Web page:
Suan pakkad means ‘cabbage garden’ in the Thai language and Bangkok’s Suan Pakkad Palace Museum is just that – a museum contained in what was once a palace, built on a piece of ground that previously had been used for growing cabbages.
The palace was the residence of Prince and Princess Chumbot Paribatra of Nagor Svarga – the prince being a grandson of one of Siam’s greatest monarchs, King Chulalongkorn (or Rama V), who reigned from 1868 to 1910. The palace grounds acquired their most striking feature in 1952 when a quartet of traditional Thai houses that’d stood elsewhere were dismantled, transported here and reconstructed with walkways running between them at first-floor level. In their new location, these houses functioned as exhibition rooms for the prince and princess’s huge collection of cultural, historical and geological artefacts. These items, still on view today, include furniture, crystal-ware, silverware, porcelain, fans, scrolls, paintings, musical instruments, shells, fossils and precious rocks and minerals.
Later, further traditional houses were added to the site, as was a ‘lacquer pavilion’ that’d originally been part of a temple near Ayudhya. (The museum leaflet spells it as ‘Ayudhya’, but I assume it’s the same place as Ayutthaya, a town 40 miles north of Bangkok that’s home to the ruins of an old temple-riddled city and is now a UNESCO World Heritage Site.) The original pavilion was built in the 17th century but it was in a state of disrepair by the 20th; and, shifted to the palace, it underwent restoration until its internal gold-on-black-lacquer murals, depicting scenes from the life of Buddha and tales from the epic Indian poem Ramayana, could be seen again in their full glory. These days, the palace is a fully-fledged museum operating under the auspices of a Thai philanthropic organisation called the Chumbhot-Pantip Foundation.
Suan Pakkad Palace Museum is a few minutes’ walk along the road from Phaya Thai Station, which serves both as a terminal for Bangkok’s Airport Rail Link and as a stop on the Sukhumvit Line in the city’s Skytrain system. And unfortunately, the close proximity of a transport hub like Phaya Thai is noticeable in the museum grounds. Although the gardens there are admirably green and tranquil-looking, their peace is sometimes disturbed by clanking, trundling noises that reverberate down from an elevated concrete railway running above their southern perimeter. Also, the afternoon I visited, some evilly-bland Muzak kept wafting into the grounds from the PA system of a neighbouring multi-storey car-park.
Still, the traditional Thai houses are gorgeous and there’s much to see and enjoy inside them. My favourite part of the museum’s collection was contained in the first house – an array of traditional Thai musical instruments, including drums, gongs and Thai variations on the lute, xylophone and zither. I was always hopeless at learning to play musical instruments – tooting a cornet in a silver band when I was 10 or 11 years old was about as far as I got – but musical instruments themselves fascinate me. So I spent a good half-hour in there.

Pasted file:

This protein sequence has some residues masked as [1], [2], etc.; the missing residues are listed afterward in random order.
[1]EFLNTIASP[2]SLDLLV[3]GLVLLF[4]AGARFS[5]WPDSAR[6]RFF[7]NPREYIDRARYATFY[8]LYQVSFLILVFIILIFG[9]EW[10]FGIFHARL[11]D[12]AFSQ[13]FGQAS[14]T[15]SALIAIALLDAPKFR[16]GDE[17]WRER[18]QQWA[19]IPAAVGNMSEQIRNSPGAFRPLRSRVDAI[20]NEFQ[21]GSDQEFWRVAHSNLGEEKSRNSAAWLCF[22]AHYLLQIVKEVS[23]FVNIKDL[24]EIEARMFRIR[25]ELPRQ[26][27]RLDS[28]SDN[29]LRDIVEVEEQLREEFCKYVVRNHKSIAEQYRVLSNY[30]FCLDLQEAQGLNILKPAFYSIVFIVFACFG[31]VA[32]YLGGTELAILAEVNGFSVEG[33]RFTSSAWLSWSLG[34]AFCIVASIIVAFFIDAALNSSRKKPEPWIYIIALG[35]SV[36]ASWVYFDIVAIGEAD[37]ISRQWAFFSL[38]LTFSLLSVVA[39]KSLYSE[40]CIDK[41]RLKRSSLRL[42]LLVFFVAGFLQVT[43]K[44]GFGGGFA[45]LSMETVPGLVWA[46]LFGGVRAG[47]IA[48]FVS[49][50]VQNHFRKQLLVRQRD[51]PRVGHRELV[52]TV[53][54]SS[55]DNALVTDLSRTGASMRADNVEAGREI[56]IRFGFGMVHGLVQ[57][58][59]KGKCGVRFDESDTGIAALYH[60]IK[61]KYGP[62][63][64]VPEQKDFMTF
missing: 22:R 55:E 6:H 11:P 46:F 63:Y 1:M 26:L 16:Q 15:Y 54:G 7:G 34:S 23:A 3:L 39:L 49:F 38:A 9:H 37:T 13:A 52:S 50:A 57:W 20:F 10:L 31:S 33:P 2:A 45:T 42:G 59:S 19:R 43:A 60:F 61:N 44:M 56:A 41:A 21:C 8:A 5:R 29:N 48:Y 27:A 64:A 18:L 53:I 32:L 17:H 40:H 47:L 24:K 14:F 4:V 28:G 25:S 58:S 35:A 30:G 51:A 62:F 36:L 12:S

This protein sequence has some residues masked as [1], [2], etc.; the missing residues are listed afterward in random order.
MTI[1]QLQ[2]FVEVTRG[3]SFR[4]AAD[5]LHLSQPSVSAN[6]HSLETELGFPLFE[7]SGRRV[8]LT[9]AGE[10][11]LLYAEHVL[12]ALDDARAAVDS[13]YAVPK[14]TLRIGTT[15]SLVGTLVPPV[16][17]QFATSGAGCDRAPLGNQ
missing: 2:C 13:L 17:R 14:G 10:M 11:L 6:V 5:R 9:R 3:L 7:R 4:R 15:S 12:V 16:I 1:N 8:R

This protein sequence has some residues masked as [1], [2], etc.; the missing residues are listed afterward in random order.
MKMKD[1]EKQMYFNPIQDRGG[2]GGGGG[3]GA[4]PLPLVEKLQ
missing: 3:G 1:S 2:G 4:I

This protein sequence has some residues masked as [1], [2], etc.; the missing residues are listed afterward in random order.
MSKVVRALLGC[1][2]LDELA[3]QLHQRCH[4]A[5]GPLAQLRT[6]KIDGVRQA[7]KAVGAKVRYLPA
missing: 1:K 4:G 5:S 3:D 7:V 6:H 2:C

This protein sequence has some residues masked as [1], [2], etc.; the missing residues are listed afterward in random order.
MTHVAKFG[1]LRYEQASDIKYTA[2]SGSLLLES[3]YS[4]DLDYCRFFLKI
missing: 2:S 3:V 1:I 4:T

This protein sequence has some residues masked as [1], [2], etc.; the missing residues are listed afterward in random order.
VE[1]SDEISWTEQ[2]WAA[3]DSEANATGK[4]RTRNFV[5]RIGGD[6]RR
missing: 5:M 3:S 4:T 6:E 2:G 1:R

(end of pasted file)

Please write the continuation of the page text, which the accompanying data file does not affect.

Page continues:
The sixth traditional house, meanwhile, contains an automated puppet show that enacts a battle from the afore-mentioned Ramayana. (The epic has a non-Hindu, Laotian version known as Phra Lak Phra Lam, which is popular in north-eastern Thailand, an area heavily populated by ethic Lao.) Once you press the ‘start’ button, the automated show takes seven minutes to play, although most of it consists of music, song and spotlights snapping on and off to highlight the battle’s protagonists. After a couple of minutes of listening and watching, this in itself becomes a little trippy. The puppets don’t actually move until near the battle’s end, and their movements are confined to them gliding back and forth along slots cut in the stage’s floor – which I thought was charming in an old-fashioned way. However, anyone who watches the show expecting robot-like puppets to suddenly come to life and start hacking at each other with swords will be disappointed.
Overall, I found the museum a pleasant and informative way to spend an hour or two but, weirdly, my most vivid memories of it involve two slightly-creepy encounters I had with aquatic life-forms. At the back of the premises stands a boathouse, which has berthed inside it a royal barge called Kao Kung Bayam (used by King Rama V himself during river processions). I noticed in the water beside the barge what I thought was a soldier’s helmet – discarded, submerged and filmed in algae. I got a shock when the helmet started moving beneath the water, seemingly under its own volition. Then I realised I was looking at a green turtle.
Meanwhile, one of the traditional houses overlooks a pool that has a fountain in the form of a huge fish-head jutting from the middle of it. While I was standing on a balcony above the pool, I decided to take a photo of the fountain – and I was perturbed when, through the viewfinder, I saw a second huge fish-head rise out of the water beside it. The second head belonged to a monstrous-sized carp. There seemed to be several specimens of them prowling around in that pool, Jaws-like.